I asked if it was not a more effective strategy to simply publish the information at hand, instead of pursuing the circuitous route through the law courts, as suggested by Kuwaza.

"I don’t know," he said, "but I understand that their strategy is to cause the case to drag on up to the elections."

Asked in what circumstances he, the deputy chairman of the Reserve Bank of Zimbabwe, became privy to what appear to be highly confidential details of alleged strategies to be employed by The Sunday Times to influence the outcome of Zimbabwe’s forthcoming general elections, Kuwaza did not explain.

Kuwaza has accused Gono of corruption and of attempting to use security service chiefs to muzzle him. He has also alleged in the past that he has evidence to show that Gono "misappropriated seigniorage or printed money" between 2004 and 2008. Seigniorage is the profit made from printing money.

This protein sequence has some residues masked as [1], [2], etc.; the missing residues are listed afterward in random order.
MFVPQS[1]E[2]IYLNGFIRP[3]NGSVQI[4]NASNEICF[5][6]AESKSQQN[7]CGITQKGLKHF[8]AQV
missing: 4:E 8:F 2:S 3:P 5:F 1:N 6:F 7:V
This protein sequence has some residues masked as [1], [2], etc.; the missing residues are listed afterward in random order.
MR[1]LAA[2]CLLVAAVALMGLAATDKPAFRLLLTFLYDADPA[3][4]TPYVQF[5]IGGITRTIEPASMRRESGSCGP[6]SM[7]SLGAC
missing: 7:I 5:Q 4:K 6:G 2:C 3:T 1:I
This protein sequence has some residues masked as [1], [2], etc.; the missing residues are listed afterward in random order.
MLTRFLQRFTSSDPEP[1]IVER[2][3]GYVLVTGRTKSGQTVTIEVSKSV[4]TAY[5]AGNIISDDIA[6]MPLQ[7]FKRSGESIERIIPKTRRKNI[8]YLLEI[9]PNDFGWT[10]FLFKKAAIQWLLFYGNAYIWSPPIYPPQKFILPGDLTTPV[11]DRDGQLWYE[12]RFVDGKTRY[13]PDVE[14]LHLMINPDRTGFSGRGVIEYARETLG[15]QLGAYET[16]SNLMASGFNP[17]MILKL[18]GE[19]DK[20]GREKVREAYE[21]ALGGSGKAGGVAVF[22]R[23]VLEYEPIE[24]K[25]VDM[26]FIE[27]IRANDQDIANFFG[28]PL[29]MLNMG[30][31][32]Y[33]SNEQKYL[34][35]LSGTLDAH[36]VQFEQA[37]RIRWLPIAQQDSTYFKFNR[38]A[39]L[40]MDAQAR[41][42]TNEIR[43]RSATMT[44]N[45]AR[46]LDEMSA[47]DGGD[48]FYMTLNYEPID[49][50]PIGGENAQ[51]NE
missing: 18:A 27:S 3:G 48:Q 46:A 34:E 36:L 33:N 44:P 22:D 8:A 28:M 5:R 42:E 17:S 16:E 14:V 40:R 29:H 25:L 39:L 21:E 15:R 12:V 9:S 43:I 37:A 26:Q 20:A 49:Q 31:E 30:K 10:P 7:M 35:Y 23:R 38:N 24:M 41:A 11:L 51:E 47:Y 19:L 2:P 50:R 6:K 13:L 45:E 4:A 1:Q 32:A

But in a letter to The Sunday Times dated September 20, 2010, Kuwaza denied that he had ever accused anybody of "looting as I have no such evidence".

Meanwhile, Gono said on Wednesday that he was not planning to institute legal proceedings for defamation against The Sunday Times, "even if there is no house worth calling a house at Gushungo Dairy Farm; that is a house that would fit the characterization and use described by him (Swain) in the article".

Gono said exposure of Swain’s article as false would be sufficient punishment for him and his editors.

I met Kuwaza for the second time on Friday to seek clarification on some of the issues he had raised. Kuwaza gave a new spin to the Gono-Mugabe saga.

"I was told that soon after our meeting on Tuesday that it is, in fact, Gono himself who planted that information on Swain," said Kuwaza.

"Gono was informed by his security people that the President was very angry with him; that he could even be killed. To pre-empt that happening Gono broke the story himself in The Sunday Times."